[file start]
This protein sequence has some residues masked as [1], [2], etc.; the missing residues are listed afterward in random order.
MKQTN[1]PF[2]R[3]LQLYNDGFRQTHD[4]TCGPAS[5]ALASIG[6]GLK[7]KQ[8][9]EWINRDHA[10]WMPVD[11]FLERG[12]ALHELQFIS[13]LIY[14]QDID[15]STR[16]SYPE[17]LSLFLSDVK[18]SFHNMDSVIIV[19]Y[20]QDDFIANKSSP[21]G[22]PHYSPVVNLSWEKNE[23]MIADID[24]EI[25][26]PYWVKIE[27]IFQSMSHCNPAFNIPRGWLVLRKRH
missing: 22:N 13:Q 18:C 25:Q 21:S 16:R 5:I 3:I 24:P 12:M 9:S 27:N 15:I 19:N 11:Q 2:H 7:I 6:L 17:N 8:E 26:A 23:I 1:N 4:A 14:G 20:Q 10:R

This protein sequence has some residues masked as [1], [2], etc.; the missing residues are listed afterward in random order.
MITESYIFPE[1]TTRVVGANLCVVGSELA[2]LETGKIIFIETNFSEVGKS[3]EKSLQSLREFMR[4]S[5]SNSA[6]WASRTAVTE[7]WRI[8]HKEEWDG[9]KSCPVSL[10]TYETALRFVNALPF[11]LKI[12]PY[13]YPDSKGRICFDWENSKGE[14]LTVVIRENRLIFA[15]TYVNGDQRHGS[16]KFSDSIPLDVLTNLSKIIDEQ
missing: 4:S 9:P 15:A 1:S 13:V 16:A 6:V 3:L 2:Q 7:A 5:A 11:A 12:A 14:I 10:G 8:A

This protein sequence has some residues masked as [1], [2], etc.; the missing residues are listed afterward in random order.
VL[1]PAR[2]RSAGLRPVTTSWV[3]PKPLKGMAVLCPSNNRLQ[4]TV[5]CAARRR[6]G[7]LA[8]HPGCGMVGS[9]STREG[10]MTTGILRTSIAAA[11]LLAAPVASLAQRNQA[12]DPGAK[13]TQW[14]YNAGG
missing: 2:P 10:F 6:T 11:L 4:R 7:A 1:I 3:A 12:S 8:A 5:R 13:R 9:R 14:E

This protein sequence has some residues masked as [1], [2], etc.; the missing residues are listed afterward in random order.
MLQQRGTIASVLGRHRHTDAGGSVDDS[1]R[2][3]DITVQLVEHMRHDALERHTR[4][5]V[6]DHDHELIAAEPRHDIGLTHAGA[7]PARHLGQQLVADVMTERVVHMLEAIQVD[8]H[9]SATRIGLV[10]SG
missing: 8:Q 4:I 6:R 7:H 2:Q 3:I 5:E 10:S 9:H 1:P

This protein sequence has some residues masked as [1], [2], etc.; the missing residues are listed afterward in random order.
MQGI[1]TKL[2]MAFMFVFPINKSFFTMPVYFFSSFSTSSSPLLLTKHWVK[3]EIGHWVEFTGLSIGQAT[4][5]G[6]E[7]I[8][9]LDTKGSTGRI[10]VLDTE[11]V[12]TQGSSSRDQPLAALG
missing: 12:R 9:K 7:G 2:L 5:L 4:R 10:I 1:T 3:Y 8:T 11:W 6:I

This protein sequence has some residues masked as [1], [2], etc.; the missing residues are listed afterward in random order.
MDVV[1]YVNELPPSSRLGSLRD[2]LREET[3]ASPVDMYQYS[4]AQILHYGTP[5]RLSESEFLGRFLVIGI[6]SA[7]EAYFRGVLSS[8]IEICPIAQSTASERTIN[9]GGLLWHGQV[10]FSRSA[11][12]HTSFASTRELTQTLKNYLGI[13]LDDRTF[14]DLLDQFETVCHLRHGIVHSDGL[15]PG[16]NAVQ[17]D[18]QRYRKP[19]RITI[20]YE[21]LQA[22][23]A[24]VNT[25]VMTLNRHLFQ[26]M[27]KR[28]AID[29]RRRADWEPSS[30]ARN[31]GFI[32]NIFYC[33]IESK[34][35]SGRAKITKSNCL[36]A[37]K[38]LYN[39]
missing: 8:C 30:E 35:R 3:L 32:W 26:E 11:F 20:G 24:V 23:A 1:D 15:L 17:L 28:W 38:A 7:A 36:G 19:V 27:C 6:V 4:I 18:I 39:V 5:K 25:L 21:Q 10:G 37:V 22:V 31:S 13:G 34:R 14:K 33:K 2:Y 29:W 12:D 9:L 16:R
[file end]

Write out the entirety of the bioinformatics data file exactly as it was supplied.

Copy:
This protein sequence has some residues masked as [1], [2], etc.; the missing residues are listed afterward in random order.
MKQTN[1]PF[2]R[3]LQLYNDGFRQTHD[4]TCGPAS[5]ALASIG[6]GLK[7]KQ[8][9]EWINRDHA[10]WMPVD[11]FLERG[12]ALHELQFIS[13]LIY[14]QDID[15]STR[16]SYPE[17]LSLFLSDVK[18]SFHNMDSVIIV[19]Y[20]QDDFIANKSSP[21]G[22]PHYSPVVNLSWEKNE[23]MIADID[24]EI[25][26]PYWVKIE[27]IFQSMSHCNPAFNIPRGWLVLRKRH
missing: 22:N 13:Q 18:C 25:Q 21:S 16:R 5:I 3:I 24:P 12:M 9:S 27:N 15:I 19:N 11:Q 2:H 7:I 6:L 17:N 8:E 26:A 23:I 1:N 4:A 14:G 20:Q 10:R

This protein sequence has some residues masked as [1], [2], etc.; the missing residues are listed afterward in random order.
MITESYIFPE[1]TTRVVGANLCVVGSELA[2]LETGKIIFIETNFSEVGKS[3]EKSLQSLREFMR[4]S[5]SNSA[6]WASRTAVTE[7]WRI[8]HKEEWDG[9]KSCPVSL[10]TYETALRFVNALPF[11]LKI[12]PY[13]YPDSKGRICFDWENSKGE[14]LTVVIRENRLIFA[15]TYVNGDQRHGS[16]KFSDSIPLDVLTNLSKIIDEQ
missing: 4:S 9:P 15:A 1:S 13:V 16:A 6:V 3:L 2:Q 7:A 5:A 11:A 12:A 14:I 10:G 8:A

This protein sequence has some residues masked as [1], [2], etc.; the missing residues are listed afterward in random order.
VL[1]PAR[2]RSAGLRPVTTSWV[3]PKPLKGMAVLCPSNNRLQ[4]TV[5]CAARRR[6]G[7]LA[8]HPGCGMVGS[9]STREG[10]MTTGILRTSIAAA[11]LLAAPVASLAQRNQA[12]DPGAK[13]TQW[14]YNAGG
missing: 2:P 10:F 6:T 11:L 4:R 7:A 1:I 3:A 12:S 8:A 5:R 13:R 9:R 14:E

This protein sequence has some residues masked as [1], [2], etc.; the missing residues are listed afterward in random order.
MLQQRGTIASVLGRHRHTDAGGSVDDS[1]R[2][3]DITVQLVEHMRHDALERHTR[4][5]V[6]DHDHELIAAEPRHDIGLTHAGA[7]PARHLGQQLVADVMTERVVHMLEAIQVD[8]H[9]SATRIGLV[10]SG
missing: 8:Q 4:I 6:R 7:H 2:Q 3:I 5:E 10:S 9:H 1:P

This protein sequence has some residues masked as [1], [2], etc.; the missing residues are listed afterward in random order.
MQGI[1]TKL[2]MAFMFVFPINKSFFTMPVYFFSSFSTSSSPLLLTKHWVK[3]EIGHWVEFTGLSIGQAT[4][5]G[6]E[7]I[8][9]LDTKGSTGRI[10]VLDTE[11]V[12]TQGSSSRDQPLAALG
missing: 12:R 9:K 7:G 2:L 5:L 4:R 10:I 1:T 3:Y 8:T 11:W 6:I

This protein sequence has some residues masked as [1], [2], etc.; the missing residues are listed afterward in random order.
MDVV[1]YVNELPPSSRLGSLRD[2]LREET[3]ASPVDMYQYS[4]AQILHYGTP[5]RLSESEFLGRFLVIGI[6]SA[7]EAYFRGVLSS[8]IEICPIAQSTASERTIN[9]GGLLWHGQV[10]FSRSA[11][12]HTSFASTRELTQTLKNYLGI[13]LDDRTF[14]DLLDQFETVCHLRHGIVHSDGL[15]PG[16]NAVQ[17]D[18]QRYRKP[19]RITI[20]YE[21]LQA[22][23]A[24]VNT[25]VMTLNRHLFQ[26]M[27]KR[28]AID[29]RRRADWEPSS[30]ARN[31]GFI[32]NIFYC[33]IESK[34][35]SGRAKITKSNCL[36]A[37]K[38]LYN[39]
missing: 8:C 30:E 35:R 3:L 32:W 26:E 11:F 20:G 24:V 23:A 1:D 15:L 17:L 28:W 38:A 7:A 36:G 19:V 27:C 6:V 4:I 18:I 39:V 5:K 25:L 21:Q 10:G 37:V 22:V 31:S 13:G 34:R 14:K 33:K 2:Y 29:W 12:D 9:L 16:R